It isn’t usually given its own chapter in books on the attributes of God, although it fits within His truthfulness. But I continue to be amazed at the candor of the Lord. None of us would be Christians had He not told us clearly in His Word that we are sinful, guilty, condemned and facing everlasting punishment. We would never have trusted in His Son without such plainness of speech. It is obviously for our benefit that God is so candid.
He was candid with Abram when He made a covenant with him. Wonderful promises were given to him, but his seed would not see them fulfilled for a very long time (at least 400 years). And it would be a very difficult time as they would be enslaved and oppressed in Egypt first (Gen 15:13).
God was candid with Moses when those 400 years had passed. It was time for God’s people to flee from Egypt, but the Lord said to Moses, “I know that the king of Egypt will not let you go, not even under force” (Exo 3:19). The Lord even informed Moses that He would harden Pharaoh’s heart so that he wouldn’t let the people leave (7:3)! Moses was to expect difficult opposition. It required many plagues and many confrontations with Egypt’s monarch before God’s promise was ultimately fulfilled.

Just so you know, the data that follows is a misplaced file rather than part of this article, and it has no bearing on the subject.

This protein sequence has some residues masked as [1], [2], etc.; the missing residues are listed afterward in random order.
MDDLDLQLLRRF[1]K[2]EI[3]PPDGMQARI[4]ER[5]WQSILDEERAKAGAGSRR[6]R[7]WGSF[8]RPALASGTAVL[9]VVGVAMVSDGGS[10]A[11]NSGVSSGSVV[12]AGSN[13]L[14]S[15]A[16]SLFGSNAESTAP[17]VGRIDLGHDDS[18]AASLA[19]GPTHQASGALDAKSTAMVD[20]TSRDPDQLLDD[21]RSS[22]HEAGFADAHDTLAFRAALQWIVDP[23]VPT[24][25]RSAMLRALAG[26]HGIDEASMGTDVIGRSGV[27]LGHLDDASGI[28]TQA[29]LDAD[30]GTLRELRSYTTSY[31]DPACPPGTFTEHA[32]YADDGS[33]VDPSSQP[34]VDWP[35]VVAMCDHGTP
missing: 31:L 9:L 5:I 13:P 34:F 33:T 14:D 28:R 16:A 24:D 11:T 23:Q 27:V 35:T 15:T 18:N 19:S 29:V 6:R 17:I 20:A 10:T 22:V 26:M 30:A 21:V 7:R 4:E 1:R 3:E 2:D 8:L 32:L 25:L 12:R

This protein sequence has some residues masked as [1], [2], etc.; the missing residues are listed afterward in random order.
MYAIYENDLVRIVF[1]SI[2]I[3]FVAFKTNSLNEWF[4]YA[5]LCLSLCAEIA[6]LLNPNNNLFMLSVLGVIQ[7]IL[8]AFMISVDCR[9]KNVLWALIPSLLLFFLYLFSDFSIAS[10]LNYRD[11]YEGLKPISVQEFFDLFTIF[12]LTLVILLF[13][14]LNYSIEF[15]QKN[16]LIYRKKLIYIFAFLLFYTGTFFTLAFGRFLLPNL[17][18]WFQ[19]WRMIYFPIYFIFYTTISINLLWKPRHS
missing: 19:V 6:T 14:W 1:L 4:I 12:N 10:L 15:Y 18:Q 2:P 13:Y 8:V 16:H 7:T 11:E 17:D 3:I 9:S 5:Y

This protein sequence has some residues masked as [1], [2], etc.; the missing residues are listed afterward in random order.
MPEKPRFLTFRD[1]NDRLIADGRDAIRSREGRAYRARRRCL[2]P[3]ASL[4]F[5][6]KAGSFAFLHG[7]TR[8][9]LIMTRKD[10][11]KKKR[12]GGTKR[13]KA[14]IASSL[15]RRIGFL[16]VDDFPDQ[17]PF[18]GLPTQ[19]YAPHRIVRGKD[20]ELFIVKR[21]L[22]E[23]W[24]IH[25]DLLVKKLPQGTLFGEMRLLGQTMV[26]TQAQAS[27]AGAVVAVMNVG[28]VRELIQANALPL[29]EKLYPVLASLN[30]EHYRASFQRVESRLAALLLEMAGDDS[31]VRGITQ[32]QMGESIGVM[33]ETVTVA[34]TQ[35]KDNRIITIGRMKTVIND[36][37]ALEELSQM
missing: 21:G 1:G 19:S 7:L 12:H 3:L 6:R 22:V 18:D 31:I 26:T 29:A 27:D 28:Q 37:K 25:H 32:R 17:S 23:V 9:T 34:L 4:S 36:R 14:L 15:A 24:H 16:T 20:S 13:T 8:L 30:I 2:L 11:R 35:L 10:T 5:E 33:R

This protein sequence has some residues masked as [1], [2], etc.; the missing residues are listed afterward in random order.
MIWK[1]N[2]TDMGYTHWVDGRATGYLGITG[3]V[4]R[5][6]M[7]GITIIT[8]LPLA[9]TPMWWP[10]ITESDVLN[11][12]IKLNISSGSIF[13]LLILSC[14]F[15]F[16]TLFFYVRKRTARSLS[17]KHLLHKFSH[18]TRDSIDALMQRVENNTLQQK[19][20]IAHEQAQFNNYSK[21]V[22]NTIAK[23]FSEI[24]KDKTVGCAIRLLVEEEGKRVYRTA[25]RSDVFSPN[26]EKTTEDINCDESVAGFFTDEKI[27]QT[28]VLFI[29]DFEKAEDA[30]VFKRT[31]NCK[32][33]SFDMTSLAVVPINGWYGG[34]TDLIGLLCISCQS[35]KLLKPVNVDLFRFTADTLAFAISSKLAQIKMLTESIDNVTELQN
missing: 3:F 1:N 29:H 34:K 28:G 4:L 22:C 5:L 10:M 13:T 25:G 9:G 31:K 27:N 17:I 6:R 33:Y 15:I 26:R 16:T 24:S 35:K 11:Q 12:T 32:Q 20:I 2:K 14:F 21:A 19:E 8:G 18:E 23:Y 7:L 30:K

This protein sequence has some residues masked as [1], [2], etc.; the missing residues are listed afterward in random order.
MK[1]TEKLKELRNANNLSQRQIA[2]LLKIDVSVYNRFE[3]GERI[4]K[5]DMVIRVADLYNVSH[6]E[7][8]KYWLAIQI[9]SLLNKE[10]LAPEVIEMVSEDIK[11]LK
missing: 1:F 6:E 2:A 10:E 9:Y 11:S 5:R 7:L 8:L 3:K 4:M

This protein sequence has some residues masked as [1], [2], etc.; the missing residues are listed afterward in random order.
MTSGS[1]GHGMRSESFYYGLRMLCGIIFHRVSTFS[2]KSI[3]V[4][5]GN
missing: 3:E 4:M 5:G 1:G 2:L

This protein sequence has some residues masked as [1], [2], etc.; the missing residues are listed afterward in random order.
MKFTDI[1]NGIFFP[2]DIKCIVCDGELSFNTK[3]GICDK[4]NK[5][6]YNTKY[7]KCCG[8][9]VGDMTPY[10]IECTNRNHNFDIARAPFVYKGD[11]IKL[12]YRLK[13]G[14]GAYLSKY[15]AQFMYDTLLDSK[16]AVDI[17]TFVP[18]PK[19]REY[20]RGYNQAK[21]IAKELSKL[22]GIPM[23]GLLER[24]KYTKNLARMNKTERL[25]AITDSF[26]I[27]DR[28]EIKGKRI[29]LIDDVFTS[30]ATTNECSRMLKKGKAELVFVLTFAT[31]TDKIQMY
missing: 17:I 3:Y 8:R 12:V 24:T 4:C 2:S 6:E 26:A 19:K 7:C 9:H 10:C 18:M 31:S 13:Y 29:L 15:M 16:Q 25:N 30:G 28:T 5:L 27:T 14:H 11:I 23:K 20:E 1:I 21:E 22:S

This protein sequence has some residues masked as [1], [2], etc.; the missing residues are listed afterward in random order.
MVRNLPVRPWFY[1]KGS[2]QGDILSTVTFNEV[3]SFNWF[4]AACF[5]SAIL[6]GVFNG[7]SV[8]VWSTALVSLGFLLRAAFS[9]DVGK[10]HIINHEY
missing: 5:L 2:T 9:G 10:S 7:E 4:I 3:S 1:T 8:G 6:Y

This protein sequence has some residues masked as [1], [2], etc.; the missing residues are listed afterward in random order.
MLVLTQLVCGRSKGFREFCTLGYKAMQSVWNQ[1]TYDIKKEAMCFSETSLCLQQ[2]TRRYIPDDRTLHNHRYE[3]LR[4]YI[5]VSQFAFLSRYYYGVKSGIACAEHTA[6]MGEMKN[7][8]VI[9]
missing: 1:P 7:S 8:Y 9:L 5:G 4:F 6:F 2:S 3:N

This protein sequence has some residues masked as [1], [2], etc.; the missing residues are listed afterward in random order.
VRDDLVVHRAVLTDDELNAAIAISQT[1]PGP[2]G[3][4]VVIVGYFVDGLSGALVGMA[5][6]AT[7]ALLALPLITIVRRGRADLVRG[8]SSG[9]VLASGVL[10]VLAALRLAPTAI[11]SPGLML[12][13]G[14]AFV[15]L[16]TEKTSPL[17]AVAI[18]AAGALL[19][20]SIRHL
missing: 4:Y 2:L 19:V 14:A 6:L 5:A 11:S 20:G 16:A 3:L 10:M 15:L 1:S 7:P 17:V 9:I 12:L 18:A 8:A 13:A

Speaking of hardened hearts, the Lord’s frankness can also be seen in Isaiah’s call, who responded to the divine challenge, “Whom will I send? Who will go on our behalf?” with an enthusiastic, “Here I am, send me!” (Isa 6:8). Then the Lord told Isaiah that his mission would essentially harden his generation, not save them. We would likely ask the Lord for a more inspiring assignment.
Christ’s message to His own before leaving was remarkably blunt. They were already reeling from His announcement that He was departing. But then He told the disciples they would be persecuted (Joh 15:20) and put out of the synagogues (16:2). He even talked about their being killed (v2)! But He did so for their benefit: “I have told you all these things so that you will not fall away” (v1). God’s candor is always for our benefit.
Scan the many pages of the New Testament and you will discover that nearly every book mentions hardship that God’s people were experiencing or would soon face. Why should we expect things to be different for us today? Indeed, “all who want to live godly lives in Christ Jesus will be persecuted” (2Ti 3:12). Paul and Barnabas didn’t conceal this reality to even brand-new Christians: “We must enter the kingdom of God through many persecutions” (Act 14:22). And notice that they said this to “strengthen” and “encourage” them. Such transparency was for their good.
The main lesson from God’s candor is that we can always trust Him. What we can anticipate is all out in the open. Every potential difficulty and discouragement are spelled out in detail. False gods flatter, entice and conceal the real truth. The God of the Bible makes and delivers promises which come with refreshing honesty about what we can expect. And a God who doesn’t hide the tough stuff from His people is One we can definitely trust.
 Scripture quotations in this article are from the NET.